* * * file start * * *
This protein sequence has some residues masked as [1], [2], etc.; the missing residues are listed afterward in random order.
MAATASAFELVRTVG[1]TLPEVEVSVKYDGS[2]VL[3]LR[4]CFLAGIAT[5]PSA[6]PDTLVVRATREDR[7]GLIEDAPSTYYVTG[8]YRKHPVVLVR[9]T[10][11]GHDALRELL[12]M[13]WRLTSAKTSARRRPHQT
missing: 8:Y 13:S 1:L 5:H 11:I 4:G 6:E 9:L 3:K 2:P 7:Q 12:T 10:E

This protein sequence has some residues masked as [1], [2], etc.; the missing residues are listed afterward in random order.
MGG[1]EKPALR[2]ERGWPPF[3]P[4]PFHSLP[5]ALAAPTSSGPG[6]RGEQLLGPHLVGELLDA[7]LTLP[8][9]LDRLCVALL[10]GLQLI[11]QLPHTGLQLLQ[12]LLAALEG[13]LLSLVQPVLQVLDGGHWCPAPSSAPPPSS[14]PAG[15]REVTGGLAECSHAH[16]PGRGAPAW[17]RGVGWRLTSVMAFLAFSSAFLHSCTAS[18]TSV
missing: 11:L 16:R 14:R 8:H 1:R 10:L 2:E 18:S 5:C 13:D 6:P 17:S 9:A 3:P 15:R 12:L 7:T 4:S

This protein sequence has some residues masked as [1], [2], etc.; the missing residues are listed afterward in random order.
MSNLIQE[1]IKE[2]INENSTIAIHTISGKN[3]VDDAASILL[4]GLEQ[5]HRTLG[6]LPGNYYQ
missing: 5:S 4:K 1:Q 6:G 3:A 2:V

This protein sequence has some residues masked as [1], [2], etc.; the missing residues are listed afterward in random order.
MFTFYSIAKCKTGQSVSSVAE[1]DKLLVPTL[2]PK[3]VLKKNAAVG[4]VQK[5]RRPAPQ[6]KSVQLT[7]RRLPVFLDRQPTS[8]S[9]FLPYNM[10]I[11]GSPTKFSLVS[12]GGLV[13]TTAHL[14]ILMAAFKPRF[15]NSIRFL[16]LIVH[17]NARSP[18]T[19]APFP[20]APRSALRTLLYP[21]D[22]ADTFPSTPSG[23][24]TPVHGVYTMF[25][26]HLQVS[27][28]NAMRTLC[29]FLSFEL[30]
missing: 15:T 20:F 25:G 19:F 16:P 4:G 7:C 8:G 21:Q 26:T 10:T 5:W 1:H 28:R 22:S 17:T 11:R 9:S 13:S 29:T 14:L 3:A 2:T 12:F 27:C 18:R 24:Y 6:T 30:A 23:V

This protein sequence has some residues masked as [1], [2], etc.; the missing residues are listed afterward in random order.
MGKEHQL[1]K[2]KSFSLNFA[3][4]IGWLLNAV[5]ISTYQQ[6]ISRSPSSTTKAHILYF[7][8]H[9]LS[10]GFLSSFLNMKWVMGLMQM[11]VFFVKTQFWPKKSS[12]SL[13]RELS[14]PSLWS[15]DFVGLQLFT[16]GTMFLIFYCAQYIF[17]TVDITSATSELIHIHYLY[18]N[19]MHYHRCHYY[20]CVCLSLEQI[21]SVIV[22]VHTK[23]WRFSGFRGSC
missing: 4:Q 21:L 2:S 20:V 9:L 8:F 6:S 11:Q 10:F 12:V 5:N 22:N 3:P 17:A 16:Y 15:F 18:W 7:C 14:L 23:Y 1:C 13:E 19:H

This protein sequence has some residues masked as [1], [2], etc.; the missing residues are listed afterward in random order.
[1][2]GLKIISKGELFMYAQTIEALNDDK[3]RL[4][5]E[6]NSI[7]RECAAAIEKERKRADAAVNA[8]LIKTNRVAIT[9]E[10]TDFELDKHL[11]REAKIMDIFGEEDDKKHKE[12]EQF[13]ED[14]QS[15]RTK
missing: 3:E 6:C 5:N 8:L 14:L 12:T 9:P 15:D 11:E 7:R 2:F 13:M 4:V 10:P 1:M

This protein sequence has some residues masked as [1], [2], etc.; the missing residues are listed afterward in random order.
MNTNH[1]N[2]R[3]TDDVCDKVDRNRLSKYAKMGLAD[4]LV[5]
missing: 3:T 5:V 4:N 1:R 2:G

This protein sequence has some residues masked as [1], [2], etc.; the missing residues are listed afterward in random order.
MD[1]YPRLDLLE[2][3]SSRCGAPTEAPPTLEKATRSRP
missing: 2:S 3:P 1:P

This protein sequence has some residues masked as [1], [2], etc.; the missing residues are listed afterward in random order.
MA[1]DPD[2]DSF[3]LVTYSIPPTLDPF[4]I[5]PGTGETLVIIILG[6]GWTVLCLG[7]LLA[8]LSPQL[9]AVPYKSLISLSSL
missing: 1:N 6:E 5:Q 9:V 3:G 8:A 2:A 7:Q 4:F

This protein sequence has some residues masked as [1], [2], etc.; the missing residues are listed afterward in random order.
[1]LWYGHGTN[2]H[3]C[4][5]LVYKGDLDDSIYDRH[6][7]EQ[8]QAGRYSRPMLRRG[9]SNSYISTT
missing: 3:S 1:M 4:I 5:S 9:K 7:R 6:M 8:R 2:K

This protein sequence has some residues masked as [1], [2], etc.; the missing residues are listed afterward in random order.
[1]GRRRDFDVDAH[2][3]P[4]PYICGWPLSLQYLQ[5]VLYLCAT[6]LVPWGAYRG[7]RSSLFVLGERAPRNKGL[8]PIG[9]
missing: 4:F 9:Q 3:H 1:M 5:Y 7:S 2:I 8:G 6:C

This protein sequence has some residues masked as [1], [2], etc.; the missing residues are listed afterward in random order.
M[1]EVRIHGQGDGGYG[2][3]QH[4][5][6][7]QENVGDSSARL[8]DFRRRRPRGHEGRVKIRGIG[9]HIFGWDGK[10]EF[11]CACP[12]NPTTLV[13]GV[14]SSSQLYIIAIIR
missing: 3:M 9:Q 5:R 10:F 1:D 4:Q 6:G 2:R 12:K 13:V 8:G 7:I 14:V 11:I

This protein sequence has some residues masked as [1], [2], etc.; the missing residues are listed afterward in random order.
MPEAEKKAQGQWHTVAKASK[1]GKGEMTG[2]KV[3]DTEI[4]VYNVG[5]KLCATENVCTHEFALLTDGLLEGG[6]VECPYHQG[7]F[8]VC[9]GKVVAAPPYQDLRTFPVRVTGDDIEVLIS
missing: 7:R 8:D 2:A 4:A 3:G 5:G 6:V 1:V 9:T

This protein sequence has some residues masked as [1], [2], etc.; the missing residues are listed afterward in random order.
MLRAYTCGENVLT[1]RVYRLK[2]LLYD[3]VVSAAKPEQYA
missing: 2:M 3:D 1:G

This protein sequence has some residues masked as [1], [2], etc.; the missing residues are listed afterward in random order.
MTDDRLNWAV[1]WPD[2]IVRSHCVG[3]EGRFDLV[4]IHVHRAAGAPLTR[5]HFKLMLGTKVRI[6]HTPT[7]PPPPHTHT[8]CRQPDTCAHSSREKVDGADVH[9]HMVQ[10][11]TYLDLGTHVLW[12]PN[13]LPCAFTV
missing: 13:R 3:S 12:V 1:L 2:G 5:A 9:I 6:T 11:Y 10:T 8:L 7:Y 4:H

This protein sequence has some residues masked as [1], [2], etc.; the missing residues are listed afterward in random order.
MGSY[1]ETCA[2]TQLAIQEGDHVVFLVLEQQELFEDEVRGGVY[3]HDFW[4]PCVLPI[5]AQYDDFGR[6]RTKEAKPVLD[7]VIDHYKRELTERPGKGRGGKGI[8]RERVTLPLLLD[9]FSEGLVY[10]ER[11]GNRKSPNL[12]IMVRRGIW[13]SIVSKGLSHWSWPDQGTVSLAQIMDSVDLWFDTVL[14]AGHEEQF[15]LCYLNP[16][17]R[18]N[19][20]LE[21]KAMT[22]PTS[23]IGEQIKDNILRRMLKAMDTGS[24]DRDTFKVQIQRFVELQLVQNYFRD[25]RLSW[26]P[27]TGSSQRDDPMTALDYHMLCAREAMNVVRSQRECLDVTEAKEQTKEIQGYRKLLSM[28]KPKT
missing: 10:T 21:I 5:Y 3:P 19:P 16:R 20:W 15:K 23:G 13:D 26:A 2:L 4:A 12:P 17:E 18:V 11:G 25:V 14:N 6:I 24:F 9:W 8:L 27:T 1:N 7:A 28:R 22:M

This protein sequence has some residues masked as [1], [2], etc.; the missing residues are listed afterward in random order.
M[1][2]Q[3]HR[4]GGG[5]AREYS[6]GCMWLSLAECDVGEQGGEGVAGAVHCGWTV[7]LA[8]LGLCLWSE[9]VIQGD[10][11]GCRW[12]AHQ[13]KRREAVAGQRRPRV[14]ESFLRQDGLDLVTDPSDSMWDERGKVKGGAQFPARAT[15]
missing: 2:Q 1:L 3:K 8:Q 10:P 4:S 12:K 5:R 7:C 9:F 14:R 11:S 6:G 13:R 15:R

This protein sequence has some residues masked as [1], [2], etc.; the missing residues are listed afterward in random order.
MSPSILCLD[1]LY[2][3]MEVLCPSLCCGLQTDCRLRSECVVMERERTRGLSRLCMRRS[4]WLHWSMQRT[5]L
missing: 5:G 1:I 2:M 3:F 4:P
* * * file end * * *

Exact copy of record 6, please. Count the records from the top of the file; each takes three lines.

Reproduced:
This protein sequence has some residues masked as [1], [2], etc.; the missing residues are listed afterward in random order.
[1][2]GLKIISKGELFMYAQTIEALNDDK[3]RL[4][5]E[6]NSI[7]RECAAAIEKERKRADAAVNA[8]LIKTNRVAIT[9]E[10]TDFELDKHL[11]REAKIMDIFGEEDDKKHKE[12]EQF[13]ED[14]QS[15]RTK
missing: 3:E 6:C 5:N 8:L 14:L 12:T 9:P 15:D 11:E 7:R 2:F 13:M 4:V 10:P 1:M